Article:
by Saul McLeod published 2010
Long-term memory (LTM) the final stage of the multi-store memory model proposed by the Atkinson-Shiffrin, providing the lasting retention of information and skills.
Theoretically, the capacity of long term memory could be unlimited, the main constraint on recall being accessibility rather than availability.
Duration might be a few minutes or a lifetime. Suggested encoding modes are semantic (meaning) and visual (pictorial) in the main but can be acoustic also.
Bahrick et al. (1975) investigated what they called very long term memory (VLTM). Nearly 400 participants aged 17 74 were tested. There were various tests including: A free recall test, where participants tried to remember names of people in a graduate class. A photo recognition test, consisting of 50 pictures. A name recognition test for ex-school friends.
Results of the study showed that participants who were tested within 15 years of graduation were about 90% accurate in identifying names and faces. After 48 years they were accurate 80% for verbal and 70% visual. Free recall was worse. After 15 years it was 60% and after 48 years it was 30% accurate.
One of the earliest and most influential distinctions of long term memory was proposed by Tulving (1972). He proposed a distinction between episodic, semantic and procedural memory.
Cohen and Squire (1980) drew a distinction between declarative knowledge and procedural knowledge. Procedural knowledge involves “knowing how” to do things. It included skills, such as “knowing how” to playing the piano, ride a bike; tie your shoes and other motor skills. It does not involve conscious thought (i.e. it’s unconscious - automatic). For example, we brush our teeth with little or no awareness of the skills involved.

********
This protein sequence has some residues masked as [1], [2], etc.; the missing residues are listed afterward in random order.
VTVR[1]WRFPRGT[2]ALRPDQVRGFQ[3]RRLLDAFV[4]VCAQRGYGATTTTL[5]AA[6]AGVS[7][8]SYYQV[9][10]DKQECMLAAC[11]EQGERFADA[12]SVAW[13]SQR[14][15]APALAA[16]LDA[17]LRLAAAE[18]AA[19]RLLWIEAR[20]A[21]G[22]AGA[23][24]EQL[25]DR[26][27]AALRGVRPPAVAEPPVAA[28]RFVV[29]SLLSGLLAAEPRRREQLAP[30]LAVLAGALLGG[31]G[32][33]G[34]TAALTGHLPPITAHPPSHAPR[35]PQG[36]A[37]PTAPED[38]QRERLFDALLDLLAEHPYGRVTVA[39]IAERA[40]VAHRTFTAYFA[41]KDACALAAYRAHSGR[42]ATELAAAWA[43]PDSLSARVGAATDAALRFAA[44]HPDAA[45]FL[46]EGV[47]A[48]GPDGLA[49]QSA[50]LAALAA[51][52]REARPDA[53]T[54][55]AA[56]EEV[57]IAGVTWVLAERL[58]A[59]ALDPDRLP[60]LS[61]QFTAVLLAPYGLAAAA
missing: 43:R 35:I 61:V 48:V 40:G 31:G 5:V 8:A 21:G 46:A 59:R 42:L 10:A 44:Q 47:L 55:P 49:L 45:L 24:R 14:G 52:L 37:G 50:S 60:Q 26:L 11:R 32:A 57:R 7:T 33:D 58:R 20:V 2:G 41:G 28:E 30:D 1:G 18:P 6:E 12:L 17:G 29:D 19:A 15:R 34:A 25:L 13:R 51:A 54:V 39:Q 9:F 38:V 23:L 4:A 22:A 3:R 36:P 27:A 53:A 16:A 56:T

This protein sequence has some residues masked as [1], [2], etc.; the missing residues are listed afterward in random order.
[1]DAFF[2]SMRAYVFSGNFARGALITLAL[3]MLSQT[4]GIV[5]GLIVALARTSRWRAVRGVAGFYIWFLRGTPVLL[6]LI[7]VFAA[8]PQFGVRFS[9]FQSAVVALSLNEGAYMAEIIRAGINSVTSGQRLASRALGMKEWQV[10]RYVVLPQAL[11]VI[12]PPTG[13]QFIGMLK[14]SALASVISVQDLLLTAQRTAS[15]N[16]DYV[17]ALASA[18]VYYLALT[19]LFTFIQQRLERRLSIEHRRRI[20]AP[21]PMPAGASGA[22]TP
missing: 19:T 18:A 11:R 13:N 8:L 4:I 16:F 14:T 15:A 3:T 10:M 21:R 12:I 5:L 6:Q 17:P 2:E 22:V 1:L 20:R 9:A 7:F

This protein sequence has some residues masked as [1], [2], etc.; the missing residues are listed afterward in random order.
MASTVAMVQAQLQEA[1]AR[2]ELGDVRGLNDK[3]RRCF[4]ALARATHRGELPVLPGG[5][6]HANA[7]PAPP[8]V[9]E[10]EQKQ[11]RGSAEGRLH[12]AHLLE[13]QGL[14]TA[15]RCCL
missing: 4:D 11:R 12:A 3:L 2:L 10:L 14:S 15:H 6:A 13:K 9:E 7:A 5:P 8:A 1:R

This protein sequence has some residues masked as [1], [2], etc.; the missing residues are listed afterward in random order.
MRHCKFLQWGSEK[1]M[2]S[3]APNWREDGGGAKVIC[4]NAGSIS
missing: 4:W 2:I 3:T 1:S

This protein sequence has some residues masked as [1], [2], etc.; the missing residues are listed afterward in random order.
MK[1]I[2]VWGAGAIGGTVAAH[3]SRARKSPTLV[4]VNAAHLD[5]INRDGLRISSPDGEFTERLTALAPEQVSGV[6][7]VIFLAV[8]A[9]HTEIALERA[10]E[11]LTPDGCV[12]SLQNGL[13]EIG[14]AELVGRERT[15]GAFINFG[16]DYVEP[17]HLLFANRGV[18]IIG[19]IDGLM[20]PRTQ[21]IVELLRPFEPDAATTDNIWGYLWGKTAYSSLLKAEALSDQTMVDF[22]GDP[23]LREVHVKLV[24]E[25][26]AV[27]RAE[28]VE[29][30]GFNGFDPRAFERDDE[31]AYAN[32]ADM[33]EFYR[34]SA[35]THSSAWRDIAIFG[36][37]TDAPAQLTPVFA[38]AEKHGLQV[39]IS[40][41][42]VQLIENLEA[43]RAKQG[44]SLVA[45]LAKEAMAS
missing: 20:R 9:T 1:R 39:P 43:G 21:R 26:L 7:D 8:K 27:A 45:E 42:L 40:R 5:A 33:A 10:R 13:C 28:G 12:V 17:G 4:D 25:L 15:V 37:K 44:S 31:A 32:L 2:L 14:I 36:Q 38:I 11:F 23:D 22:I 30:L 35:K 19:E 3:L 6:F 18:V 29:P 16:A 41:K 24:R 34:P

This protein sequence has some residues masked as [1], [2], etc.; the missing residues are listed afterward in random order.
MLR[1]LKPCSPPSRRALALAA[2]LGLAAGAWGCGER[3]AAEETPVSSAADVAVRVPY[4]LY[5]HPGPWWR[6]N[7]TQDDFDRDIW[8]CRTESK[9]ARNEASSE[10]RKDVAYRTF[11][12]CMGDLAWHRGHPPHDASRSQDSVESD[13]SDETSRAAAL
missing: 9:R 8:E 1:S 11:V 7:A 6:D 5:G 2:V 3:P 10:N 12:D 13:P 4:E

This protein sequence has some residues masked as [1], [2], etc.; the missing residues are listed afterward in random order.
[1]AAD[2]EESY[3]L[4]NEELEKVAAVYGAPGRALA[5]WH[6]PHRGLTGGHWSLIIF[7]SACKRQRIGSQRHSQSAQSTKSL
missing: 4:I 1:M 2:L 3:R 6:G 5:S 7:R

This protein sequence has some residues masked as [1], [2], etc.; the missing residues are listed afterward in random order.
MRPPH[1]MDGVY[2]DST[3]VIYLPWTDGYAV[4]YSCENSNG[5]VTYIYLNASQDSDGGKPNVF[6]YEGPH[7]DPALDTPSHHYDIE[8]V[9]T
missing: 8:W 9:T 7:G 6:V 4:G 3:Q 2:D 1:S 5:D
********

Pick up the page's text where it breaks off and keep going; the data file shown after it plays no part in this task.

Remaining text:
Whereas, declarative knowledge involves “knowing that”, for example London is the capital of England, zebras are animals, your mums birthday etc. Recalling information from declarative memory involves some degree of conscious effort information is consciously brought to mind and “declared”.
The knowledge that we hold in semantic and episodic memories focuses on “knowing that” something is the case (i.e. declarative). For example, we might have a semantic memory for knowing that Paris is the capital of France, and we might have an episodic memory for knowing that we caught the bus to college today.
Evidence for the distinction between declarative and procedural memory has come from research on patients with amnesia. Typically, amnesic patients have great difficulty in retaining episodic and semantic information following the onset of amnesia. Their memory for events and knowledge acquired before the onset of the condition tends to remain intact, but they can’t store new episodic or semantic memories. In other words, it appears that their ability to retain declarative information is impaired.
However, their procedural memory appears to be largely unaffected. They can recall skills they have already learned (e.g. riding a bike) and acquire new skills (e.g. learning to drive).
Bahrick, H. P., Bahrick, P. O., & Wittinger, R. P. (1975). Fifty years of memory for names and faces: a cross-sectional approach. Journal of Experimental Psychology: General, 104, 54-75.
Cohen, N. J., & Squire, L. R. (1980). Preserved learning and retention of pattern analyzing skill in amnesia: Dissociation of knowing how and knowing that. Science, 210, 207–209.
Tulving, E. (1972). Episodic and semantic memory. In E. Tulving & W. Donaldson (Eds.), Organization of Memory, (pp. 381–403). New York: Academic Press.
McLeod, S. A. (2010). Long Term Memory. Retrieved from www.simplypsychology.org/long-term-memory.html